This legislation from Microsoft would appear to be an attempt to defend against such activity, and prevent people from ever inspecting or exercising control over their computers again.

    Trade secrets are a weird edge case in intellectual property. They are not explicitly called out in the Constitution (as are copyrights and patents), but enjoy recognition in the courts. Unlike trademarks and patents, however, trade secrets do not need to be registered -- they exist solely by fiat (i.e. they exist because the company declares they exist). Trade secrets also do not have a formally defined "limited time" as Constitutionally required of copyrights and patents -- the inherent fragility of maintaining any kind of secret indirectly establishes the trade secret's limited lifetime.

    Microsoft's proposal would greatly extend the reach and lifetime of trade secrets beyond their traditional scope.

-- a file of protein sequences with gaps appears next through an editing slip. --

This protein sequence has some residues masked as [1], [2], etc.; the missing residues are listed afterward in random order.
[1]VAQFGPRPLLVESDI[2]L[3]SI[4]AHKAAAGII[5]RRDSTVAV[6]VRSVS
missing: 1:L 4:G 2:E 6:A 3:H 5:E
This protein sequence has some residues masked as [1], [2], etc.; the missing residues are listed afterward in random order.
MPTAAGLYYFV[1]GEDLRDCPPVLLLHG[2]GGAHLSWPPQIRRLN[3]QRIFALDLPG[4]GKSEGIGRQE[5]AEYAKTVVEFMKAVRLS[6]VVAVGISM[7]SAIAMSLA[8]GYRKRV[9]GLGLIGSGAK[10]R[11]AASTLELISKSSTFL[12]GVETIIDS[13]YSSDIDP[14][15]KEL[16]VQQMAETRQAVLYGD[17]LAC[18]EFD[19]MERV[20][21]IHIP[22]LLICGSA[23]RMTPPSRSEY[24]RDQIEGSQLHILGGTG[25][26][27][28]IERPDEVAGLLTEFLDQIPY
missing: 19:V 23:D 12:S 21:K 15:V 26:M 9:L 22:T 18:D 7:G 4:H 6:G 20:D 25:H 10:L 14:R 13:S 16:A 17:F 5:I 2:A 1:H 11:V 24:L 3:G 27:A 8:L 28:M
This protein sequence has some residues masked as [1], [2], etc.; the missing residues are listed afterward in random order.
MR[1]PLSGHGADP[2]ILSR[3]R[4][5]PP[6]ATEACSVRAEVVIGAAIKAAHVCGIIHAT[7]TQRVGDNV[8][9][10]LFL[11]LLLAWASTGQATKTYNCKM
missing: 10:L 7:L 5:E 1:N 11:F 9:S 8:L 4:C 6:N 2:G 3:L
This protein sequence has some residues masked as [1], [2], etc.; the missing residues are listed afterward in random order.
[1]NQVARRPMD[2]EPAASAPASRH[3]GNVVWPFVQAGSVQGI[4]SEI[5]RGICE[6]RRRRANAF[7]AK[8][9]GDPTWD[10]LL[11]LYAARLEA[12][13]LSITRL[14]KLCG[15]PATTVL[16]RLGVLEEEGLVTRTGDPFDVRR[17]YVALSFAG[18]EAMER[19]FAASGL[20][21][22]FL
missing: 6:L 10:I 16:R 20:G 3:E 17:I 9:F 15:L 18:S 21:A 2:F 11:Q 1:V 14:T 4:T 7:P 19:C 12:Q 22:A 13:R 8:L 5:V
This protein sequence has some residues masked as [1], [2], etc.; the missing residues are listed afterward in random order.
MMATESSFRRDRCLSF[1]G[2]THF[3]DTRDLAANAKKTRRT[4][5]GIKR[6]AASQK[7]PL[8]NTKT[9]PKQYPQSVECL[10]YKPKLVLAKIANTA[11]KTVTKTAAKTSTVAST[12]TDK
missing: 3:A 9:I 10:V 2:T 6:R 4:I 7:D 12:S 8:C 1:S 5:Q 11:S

• This /. title looks like a bad clickbait.. straight from some free translation service.
    "Why Legal Experts Are Up In Arms Over a Trade-Secrets Bill Microsoft Loves "

    I'm not native english but "a trade-secrets" does not compile. Do they mean that Microsoft Loves "Trade-Secrets Bill" ?

  • Slashdot needs better story moderation. By using click bait language you are poisoning my neural network to actually try to deciper the sentence rater than just ignore it as normal ads. Please do not do this.

"Spock, did you see the looks on their faces?" "Yes, Captain, a sort of vacant contentment."